The space station represents an environment where weird physics can thrive. And in this case, some of those physicists are particularly interested in the Bose-Einstein condensate. It's an exotic state of matter where, when certain particles get to near-zero temperatures, they begin to act like waves. By doing experiments in orbit that can't be done on Earth, scientists hope to find new insights that will lead to powerful gravity detectors, precise atomic clocks, and much more.
The is made of all bosons, elementary particles that form the "glue" of matter. A Bose-Einstein condensate causes bosons, when at low temperature, to congeal together into one larger mass with many of bosons sharing the lowest quantum state and acting more like waves than particles. The condensates, which were first theorized in 1924, usually exist only at extremely low temperatures. When they were first found in 1995, they were called the holy grail of cold-matter physics by Oxford physicist Keith Burnett, and they are still opening doors to new exploration of physics. "Instead of being an end point, it turned out to be the beginning of an incredibly rich field, and one of the most vibrant areas of physics research today," says Robert Thompson, Cold Atom Laboratory lead scientist.
The problem with Bose-Einstein condensates is that they're fleeting. In ground-based laboratories, they're often gone within a second. That's where the Cold Atom Laboratory comes in. The microgravity environment of the ISS will allow the condensates to flow more freely. "You don't have to hold the atoms up under their own weight—they're sort of free-floating," says project manager Anita Sengupta.
And inside the facility will be a vacuum chamber that creates the ultra-cold environment. As opposed to the 1-second life span of some of the particles in ground-based laboratories, the Bose-Einstein condensates will be visible for up to 10 seconds—long enough to understand their behavior, in observational terms.
Here's how it will work: An electrical current will run through salts containing the element rubidium. This process will give off the desired isotope, rubidium-87, which can exist in a boson state, and then gather together to produce Bose-Einstein condensates. The condensates will then be trapped in optical laser fields. In the ultra-cold state, they'll stop bouncing around "like billiard balls," as Sengupta puts it, and start acting more like waves.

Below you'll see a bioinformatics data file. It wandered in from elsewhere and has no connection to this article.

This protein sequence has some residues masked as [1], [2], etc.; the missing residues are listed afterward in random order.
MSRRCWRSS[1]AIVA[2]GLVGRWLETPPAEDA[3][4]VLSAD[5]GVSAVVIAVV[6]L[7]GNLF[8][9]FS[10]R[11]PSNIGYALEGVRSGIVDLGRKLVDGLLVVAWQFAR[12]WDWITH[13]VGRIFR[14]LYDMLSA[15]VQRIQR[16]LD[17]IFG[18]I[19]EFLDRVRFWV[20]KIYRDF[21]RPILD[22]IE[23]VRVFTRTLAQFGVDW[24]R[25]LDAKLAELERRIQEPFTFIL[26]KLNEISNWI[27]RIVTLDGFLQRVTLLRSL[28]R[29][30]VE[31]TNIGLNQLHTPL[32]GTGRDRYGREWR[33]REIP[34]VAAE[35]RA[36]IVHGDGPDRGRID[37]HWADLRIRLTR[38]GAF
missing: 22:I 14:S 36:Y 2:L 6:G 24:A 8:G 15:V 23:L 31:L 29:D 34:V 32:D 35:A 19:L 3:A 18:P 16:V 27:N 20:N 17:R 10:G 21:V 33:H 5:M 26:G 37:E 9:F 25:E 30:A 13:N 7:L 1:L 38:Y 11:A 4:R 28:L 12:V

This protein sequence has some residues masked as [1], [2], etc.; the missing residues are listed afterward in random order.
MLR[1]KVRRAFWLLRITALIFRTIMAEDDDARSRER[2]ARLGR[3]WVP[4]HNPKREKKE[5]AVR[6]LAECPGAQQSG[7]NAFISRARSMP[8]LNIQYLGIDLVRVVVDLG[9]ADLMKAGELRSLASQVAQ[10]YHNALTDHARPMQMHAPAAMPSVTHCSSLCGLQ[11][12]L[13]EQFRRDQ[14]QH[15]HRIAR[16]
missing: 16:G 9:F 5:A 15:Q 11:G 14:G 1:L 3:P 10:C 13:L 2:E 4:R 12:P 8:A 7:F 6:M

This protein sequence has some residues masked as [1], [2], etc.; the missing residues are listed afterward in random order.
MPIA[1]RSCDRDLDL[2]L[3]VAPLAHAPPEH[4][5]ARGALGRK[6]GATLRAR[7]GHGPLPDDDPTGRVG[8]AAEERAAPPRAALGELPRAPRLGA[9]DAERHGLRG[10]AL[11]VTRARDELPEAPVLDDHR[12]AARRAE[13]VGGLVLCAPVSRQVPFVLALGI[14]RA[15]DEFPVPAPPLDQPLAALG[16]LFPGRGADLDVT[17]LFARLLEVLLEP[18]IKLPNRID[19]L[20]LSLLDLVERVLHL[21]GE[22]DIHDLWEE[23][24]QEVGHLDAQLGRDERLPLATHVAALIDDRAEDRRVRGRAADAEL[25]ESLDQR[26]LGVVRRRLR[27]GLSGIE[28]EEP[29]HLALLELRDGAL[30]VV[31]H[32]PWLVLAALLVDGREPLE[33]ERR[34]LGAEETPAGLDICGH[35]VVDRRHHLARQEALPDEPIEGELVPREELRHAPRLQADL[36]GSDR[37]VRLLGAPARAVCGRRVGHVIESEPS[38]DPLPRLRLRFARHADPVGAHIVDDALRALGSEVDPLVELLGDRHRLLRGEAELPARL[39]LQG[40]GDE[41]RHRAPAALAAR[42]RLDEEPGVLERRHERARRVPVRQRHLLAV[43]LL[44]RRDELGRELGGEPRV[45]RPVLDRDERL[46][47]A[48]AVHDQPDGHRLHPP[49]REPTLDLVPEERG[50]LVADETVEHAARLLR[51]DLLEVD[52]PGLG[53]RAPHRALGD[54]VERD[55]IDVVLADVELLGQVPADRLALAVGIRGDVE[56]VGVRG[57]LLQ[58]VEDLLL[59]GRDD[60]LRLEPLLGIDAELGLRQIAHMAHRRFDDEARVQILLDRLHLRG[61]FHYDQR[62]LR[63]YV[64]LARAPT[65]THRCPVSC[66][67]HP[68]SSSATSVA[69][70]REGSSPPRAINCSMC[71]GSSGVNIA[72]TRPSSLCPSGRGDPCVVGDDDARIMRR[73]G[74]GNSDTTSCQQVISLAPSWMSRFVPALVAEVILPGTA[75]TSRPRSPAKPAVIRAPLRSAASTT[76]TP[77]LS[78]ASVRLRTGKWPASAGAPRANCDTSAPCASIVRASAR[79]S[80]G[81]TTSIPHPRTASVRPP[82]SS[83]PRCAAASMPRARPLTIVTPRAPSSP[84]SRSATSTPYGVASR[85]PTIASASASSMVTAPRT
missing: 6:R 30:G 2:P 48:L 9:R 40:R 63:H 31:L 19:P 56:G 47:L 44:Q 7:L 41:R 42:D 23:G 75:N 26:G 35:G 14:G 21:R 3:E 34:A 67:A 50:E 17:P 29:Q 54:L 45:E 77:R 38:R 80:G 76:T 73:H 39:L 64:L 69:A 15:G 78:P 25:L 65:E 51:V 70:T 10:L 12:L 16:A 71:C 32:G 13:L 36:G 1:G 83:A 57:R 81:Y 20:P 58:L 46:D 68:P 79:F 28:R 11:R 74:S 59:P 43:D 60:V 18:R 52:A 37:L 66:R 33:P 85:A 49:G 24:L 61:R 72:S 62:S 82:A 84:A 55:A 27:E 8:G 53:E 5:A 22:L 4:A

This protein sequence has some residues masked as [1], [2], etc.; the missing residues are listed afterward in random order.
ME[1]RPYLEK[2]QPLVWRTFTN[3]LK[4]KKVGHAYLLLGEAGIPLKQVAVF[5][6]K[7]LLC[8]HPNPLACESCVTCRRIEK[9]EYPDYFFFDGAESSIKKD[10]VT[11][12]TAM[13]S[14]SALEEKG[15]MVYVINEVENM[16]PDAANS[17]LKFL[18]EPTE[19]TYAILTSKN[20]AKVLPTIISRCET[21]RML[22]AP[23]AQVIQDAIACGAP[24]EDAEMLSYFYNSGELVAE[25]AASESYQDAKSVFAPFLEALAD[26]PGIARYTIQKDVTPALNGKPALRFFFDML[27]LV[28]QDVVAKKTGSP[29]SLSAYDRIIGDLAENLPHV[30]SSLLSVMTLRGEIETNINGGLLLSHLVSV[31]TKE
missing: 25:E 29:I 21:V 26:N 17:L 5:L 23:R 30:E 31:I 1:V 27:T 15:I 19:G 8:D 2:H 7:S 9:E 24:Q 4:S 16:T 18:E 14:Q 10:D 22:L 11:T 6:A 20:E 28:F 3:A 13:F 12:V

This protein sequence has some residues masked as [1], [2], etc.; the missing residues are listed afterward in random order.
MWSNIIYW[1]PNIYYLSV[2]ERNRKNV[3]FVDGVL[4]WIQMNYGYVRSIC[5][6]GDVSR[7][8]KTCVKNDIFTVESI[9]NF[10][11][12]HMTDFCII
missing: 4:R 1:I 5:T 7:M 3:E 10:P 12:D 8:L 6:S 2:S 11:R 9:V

Once this behavior starts, scientists will be able to study this weird matter in ways impossible before. The discoveries made could provide researchers with powerful new tools: atom lasers that build on existing laser technology. Ultra-precise could be used for research near Earth and far into deep space by using condensates to measure precise wavelengths of light and other subtle atomic behavior.
"Just looking at ultra-cold atoms in this new parameter-space, we expect new phenomena to appear," Thompson said. "The field has a history such that when you open up a new parameter-space, you make new discoveries."
Because of the environment of the ISS, the Cold Atom Laboratory itself can be made fairly cheaply. And by building it, Thompson says, they'll be able to lay the groundwork for further Bose-Einstein-condensate research, and use what they find to develop a new generation of quantum sensors that will allow researchers to see gravity, allowing them to do things like measure the effects of global warming on ice sheets on Earth and peek beneath the frozen-ocean surface of Europa.
"Right now, the space station lets us do inexpensive proof of principal technologies," Thompson said. "But it also allows us to do cutting-edge science that would be difficult or impossible to do on any other space platform."